Born into a Muslim family, I was brought up with the basics of the Islamic religion instilled in me. I used to pray, say the duaa before going into the toilet, before eating, before sleeping and even knew what to say while leaving the home. My parents taught me virtually everything they knew how to teach a child about Islam. I attended a Muslim school right from the onset too, and every morning on the assembly ground, we used to recite Suratu-yasin and Al-mulk. Apparently, I could recite them like a rhyme. There was a madrasah (Arabic School) in my compound, so I grew up knowing it as my second school. And as time progressed and I grew older, I began to get interested in new things and sliding down to an indifferent attitude on some other things. I fell in love with play but indifferent on studies. I didn’t see anything spectacular about books nor Arabic along sides the Qur’an.

After secondary school I had to take up a teaching job as I was still awaiting admission into the university. So, as a teacher I fell into the setting of adults. I was beginning to appreciate time. I would wake up early , observe fajr, take care of some house chores and then hurry to the school where I was teaching. I was almost always late!

I had a colleague who was also a friend, karimah, we used to hang out together during breaks and we leave school together too. Karimah dresses like I do and she knew virtually all the things I knew about Islam. Only that she was better. She used to fast on mondays and Thursdays and she always read Surah Al-kahf on fridays. Whenever she was observing salah, I used to look at her for long, following each movement she made. Though she never knew I was observing her. I started feeling bad about something i used to do. Some acts of worship. I read the Qur’an but not daily. I fast but it’s not even compulsory, so why bother? I would sometimes tell myself. And then my salah? You’d think I really need to use the bathroom while I’m in it. I didn’t use to bother about any of these things until I started moving with karimah.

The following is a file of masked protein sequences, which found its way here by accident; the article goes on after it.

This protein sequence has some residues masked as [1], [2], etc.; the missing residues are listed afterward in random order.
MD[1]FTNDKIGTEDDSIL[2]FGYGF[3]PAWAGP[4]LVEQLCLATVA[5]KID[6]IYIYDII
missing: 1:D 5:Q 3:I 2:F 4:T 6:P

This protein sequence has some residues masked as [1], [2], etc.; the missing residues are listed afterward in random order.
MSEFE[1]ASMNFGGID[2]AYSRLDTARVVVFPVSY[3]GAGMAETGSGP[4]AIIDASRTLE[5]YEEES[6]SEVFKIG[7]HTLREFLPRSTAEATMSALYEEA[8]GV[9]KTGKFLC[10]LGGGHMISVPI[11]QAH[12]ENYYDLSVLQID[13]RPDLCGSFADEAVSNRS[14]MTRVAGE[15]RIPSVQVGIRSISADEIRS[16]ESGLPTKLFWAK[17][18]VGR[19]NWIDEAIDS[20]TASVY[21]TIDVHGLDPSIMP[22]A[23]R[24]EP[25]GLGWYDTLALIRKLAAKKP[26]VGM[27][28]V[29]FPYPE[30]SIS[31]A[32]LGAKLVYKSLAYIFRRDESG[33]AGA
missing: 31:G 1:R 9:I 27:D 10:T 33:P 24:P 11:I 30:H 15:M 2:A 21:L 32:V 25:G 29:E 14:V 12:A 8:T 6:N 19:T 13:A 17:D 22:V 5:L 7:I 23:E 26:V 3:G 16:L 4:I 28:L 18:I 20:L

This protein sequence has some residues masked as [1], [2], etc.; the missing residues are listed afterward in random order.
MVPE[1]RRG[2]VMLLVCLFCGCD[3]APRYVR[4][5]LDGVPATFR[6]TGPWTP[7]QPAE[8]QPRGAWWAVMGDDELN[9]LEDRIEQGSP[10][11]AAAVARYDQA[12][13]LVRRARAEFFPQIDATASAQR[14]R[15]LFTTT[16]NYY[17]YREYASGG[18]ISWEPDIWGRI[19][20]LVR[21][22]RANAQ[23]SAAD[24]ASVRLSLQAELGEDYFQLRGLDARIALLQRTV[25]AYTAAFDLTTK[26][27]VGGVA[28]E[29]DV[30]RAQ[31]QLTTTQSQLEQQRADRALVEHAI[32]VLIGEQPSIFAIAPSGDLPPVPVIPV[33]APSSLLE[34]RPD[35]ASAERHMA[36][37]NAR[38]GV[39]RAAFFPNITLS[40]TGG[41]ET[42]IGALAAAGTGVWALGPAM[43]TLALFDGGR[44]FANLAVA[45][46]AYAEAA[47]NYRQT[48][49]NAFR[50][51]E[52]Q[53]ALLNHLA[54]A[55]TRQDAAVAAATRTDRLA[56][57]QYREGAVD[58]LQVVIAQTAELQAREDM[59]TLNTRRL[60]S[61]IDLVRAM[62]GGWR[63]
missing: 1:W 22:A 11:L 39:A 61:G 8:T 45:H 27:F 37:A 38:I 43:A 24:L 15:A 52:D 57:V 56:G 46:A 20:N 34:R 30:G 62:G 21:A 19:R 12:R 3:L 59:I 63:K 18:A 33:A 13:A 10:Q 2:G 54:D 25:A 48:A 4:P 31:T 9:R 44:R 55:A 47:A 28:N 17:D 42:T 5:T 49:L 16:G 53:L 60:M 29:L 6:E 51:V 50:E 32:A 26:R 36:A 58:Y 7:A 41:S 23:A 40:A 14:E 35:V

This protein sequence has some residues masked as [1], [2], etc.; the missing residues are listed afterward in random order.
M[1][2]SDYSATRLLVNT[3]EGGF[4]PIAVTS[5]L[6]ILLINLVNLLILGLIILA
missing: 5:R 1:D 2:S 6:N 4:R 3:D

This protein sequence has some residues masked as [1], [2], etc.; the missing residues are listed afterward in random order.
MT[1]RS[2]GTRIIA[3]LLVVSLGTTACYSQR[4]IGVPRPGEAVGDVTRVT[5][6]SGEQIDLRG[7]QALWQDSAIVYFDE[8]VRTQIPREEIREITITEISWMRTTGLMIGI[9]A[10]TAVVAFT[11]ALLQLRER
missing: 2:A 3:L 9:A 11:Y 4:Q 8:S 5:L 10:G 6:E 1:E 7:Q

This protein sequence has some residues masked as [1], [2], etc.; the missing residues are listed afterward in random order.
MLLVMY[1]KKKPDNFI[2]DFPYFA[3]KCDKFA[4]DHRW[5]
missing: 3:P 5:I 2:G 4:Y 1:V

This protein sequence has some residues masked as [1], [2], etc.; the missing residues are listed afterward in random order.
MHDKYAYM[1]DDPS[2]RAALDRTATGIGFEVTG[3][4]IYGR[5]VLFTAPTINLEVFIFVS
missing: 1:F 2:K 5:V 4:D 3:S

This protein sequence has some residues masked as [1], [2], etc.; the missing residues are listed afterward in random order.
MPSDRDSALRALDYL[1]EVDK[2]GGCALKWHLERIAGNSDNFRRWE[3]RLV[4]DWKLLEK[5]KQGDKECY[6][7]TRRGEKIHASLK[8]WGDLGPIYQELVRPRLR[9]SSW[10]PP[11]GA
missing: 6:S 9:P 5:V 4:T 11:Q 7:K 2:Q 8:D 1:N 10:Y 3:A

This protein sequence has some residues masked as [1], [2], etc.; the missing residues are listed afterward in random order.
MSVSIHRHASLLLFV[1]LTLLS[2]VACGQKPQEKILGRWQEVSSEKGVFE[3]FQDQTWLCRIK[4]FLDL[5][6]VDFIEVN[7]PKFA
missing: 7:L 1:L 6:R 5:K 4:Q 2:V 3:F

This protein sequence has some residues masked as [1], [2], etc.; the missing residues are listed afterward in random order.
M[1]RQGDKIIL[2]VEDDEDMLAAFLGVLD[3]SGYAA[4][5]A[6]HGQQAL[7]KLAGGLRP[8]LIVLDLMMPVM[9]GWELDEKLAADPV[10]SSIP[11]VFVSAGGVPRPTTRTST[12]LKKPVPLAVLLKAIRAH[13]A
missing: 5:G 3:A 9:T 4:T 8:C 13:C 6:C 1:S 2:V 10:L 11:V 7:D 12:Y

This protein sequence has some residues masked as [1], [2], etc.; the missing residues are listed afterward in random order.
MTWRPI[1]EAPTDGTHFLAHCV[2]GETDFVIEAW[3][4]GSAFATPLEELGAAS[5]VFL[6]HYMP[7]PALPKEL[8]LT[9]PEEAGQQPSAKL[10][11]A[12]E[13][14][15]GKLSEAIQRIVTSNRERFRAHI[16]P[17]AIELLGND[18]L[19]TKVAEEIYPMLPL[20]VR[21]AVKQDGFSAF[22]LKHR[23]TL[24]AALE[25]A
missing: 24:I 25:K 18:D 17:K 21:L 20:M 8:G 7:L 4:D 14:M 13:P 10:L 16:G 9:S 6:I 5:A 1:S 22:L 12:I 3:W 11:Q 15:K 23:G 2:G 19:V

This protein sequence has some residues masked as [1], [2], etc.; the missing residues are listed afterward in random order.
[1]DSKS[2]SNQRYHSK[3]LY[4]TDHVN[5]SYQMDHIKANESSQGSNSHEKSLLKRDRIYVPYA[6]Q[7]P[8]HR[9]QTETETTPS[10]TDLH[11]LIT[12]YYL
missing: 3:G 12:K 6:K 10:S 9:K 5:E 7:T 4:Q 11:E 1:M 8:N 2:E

Gradually, I picked up the Surah Al-kahf habit. I would try to read it on Fridays but I didn’t used to make it to the 110th verse. The chapter was too long for me. Sometimes I would count the number of pages from page 293 to 304 and then feel so intimidated. I just don’t get why it’s even that important to read it if it’s not waajib (compulsory). But I still wanted to do it.

Meanwhile, my brother was influencing me too. He is a lover of the Qur’an and he would always recite it while he’s busy with something or stuff. He didn’t really used to read it in my presence. One day while my mom was inquiring why he returned late from the masjid one friday, he told her he was reciting the Qur’an; Al-kahf perhaps. All my excitement shrunk to barest level then. I was already half way in my kahf that Friday and there was my brother, saying he had completed his. That made me feel the need to intensify my effort.

Soon, I started competing with my siblings and friend with non of them aware, every Friday. My Mom always read a2 in one Qur’an; Arabic and  yoruba. She would sit on the prayer mat and read it occasionally while I just look at her or do my own things. And whenever i attended IslamicIMG_77576183524895 camping programmes, I always saw a difference too. Some people would come with their translated Qur’ans and read them at their leisures. I really wondered what special thing was there in reading the meaning of the Qur’an. Then I started trying it too, but still I didn’t get the vibe, at least not completely.

to be continued…

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